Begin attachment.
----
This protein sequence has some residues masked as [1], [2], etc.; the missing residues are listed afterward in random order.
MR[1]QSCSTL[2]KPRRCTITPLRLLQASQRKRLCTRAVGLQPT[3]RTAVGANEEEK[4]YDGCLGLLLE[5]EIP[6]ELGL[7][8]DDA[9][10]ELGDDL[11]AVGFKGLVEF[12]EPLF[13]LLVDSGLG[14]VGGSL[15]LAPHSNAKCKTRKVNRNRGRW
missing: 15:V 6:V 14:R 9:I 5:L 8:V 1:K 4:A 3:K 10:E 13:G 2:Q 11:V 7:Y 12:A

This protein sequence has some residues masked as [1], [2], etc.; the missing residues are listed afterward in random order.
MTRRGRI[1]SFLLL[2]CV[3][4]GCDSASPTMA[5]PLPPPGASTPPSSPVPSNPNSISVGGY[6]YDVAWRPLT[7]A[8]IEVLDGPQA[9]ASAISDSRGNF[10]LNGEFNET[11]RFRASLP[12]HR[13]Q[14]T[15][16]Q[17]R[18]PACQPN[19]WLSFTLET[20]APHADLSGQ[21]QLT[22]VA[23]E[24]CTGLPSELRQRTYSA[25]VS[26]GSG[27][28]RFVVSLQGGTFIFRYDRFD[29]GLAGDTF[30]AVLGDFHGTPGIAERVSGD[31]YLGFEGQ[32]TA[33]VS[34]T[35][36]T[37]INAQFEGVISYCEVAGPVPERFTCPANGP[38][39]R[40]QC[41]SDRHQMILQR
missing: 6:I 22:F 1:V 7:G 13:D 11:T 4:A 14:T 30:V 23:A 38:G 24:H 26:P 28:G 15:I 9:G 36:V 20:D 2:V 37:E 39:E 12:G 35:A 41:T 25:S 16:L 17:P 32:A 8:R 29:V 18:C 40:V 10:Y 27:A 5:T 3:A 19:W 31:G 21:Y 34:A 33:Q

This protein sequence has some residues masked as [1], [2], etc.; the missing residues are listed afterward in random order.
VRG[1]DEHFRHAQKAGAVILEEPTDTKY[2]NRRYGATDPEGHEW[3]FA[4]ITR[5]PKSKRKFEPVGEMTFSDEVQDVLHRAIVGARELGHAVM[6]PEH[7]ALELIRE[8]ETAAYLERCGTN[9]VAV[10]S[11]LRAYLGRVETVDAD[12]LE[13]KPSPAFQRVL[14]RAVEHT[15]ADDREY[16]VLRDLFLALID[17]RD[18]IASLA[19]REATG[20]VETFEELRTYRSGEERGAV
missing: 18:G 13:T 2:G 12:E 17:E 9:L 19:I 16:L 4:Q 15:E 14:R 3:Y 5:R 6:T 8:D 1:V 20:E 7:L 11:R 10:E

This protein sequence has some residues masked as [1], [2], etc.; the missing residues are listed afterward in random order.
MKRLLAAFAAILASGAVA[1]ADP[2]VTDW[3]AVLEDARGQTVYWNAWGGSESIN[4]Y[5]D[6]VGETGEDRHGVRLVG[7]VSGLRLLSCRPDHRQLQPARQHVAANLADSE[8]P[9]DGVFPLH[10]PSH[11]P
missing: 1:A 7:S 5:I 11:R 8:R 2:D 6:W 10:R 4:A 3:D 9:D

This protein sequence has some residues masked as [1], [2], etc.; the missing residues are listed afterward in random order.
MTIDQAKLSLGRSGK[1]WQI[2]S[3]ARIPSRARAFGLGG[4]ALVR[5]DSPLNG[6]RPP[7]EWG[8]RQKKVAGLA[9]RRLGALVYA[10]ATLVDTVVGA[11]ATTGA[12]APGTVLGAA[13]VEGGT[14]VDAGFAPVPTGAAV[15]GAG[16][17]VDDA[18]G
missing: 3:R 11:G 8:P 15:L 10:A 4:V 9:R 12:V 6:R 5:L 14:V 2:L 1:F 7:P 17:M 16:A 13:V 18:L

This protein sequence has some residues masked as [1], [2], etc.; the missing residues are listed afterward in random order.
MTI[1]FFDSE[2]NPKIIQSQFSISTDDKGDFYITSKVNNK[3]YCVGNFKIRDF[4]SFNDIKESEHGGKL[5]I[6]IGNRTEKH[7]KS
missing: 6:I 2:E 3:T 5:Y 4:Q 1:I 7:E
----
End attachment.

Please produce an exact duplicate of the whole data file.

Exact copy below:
This protein sequence has some residues masked as [1], [2], etc.; the missing residues are listed afterward in random order.
MR[1]QSCSTL[2]KPRRCTITPLRLLQASQRKRLCTRAVGLQPT[3]RTAVGANEEEK[4]YDGCLGLLLE[5]EIP[6]ELGL[7][8]DDA[9][10]ELGDDL[11]AVGFKGLVEF[12]EPLF[13]LLVDSGLG[14]VGGSL[15]LAPHSNAKCKTRKVNRNRGRW
missing: 15:V 6:V 14:R 9:I 5:L 8:V 1:K 4:A 3:K 10:E 13:G 2:Q 11:V 7:Y 12:A

This protein sequence has some residues masked as [1], [2], etc.; the missing residues are listed afterward in random order.
MTRRGRI[1]SFLLL[2]CV[3][4]GCDSASPTMA[5]PLPPPGASTPPSSPVPSNPNSISVGGY[6]YDVAWRPLT[7]A[8]IEVLDGPQA[9]ASAISDSRGNF[10]LNGEFNET[11]RFRASLP[12]HR[13]Q[14]T[15][16]Q[17]R[18]PACQPN[19]WLSFTLET[20]APHADLSGQ[21]QLT[22]VA[23]E[24]CTGLPSELRQRTYSA[25]VS[26]GSG[27][28]RFVVSLQGGTFIFRYDRFD[29]GLAGDTF[30]AVLGDFHGTPGIAERVSGD[31]YLGFEGQ[32]TA[33]VS[34]T[35][36]T[37]INAQFEGVISYCEVAGPVPERFTCPANGP[38][39]R[40]QC[41]SDRHQMILQR
missing: 6:I 22:F 1:V 7:G 13:D 11:T 4:A 14:T 30:V 23:A 38:G 24:H 26:P 28:G 15:I 9:G 36:V 20:D 2:V 37:E 39:E 12:G 35:A 41:T 25:S 16:L 17:P 32:A 8:R 29:V 18:C 40:V 10:Y 27:A 5:T 3:A 19:W 31:G 21:Y 34:A 33:Q

This protein sequence has some residues masked as [1], [2], etc.; the missing residues are listed afterward in random order.
VRG[1]DEHFRHAQKAGAVILEEPTDTKY[2]NRRYGATDPEGHEW[3]FA[4]ITR[5]PKSKRKFEPVGEMTFSDEVQDVLHRAIVGARELGHAVM[6]PEH[7]ALELIRE[8]ETAAYLERCGTN[9]VAV[10]S[11]LRAYLGRVETVDAD[12]LE[13]KPSPAFQRVL[14]RAVEHT[15]ADDREY[16]VLRDLFLALID[17]RD[18]IASLA[19]REATG[20]VETFEELRTYRSGEERGAV
missing: 18:G 13:T 2:G 12:E 17:E 9:L 19:I 16:L 4:Q 15:E 14:R 3:Y 5:R 6:T 8:D 1:V 20:E 7:L 11:R 10:E

This protein sequence has some residues masked as [1], [2], etc.; the missing residues are listed afterward in random order.
MKRLLAAFAAILASGAVA[1]ADP[2]VTDW[3]AVLEDARGQTVYWNAWGGSESIN[4]Y[5]D[6]VGETGEDRHGVRLVG[7]VSGLRLLSCRPDHRQLQPARQHVAANLADSE[8]P[9]DGVFPLH[10]PSH[11]P
missing: 1:A 7:S 5:I 11:R 8:R 2:D 6:W 10:R 4:A 3:D 9:D

This protein sequence has some residues masked as [1], [2], etc.; the missing residues are listed afterward in random order.
MTIDQAKLSLGRSGK[1]WQI[2]S[3]ARIPSRARAFGLGG[4]ALVR[5]DSPLNG[6]RPP[7]EWG[8]RQKKVAGLA[9]RRLGALVYA[10]ATLVDTVVGA[11]ATTGA[12]APGTVLGAA[13]VEGGT[14]VDAGFAPVPTGAAV[15]GAG[16][17]VDDA[18]G
missing: 3:R 11:G 8:P 15:L 10:A 4:V 9:R 12:V 6:R 5:L 14:V 2:L 1:F 7:P 17:M 16:A 13:V 18:L

This protein sequence has some residues masked as [1], [2], etc.; the missing residues are listed afterward in random order.
MTI[1]FFDSE[2]NPKIIQSQFSISTDDKGDFYITSKVNNK[3]YCVGNFKIRDF[4]SFNDIKESEHGGKL[5]I[6]IGNRTEKH[7]KS
missing: 6:I 2:E 3:T 5:Y 4:Q 1:I 7:E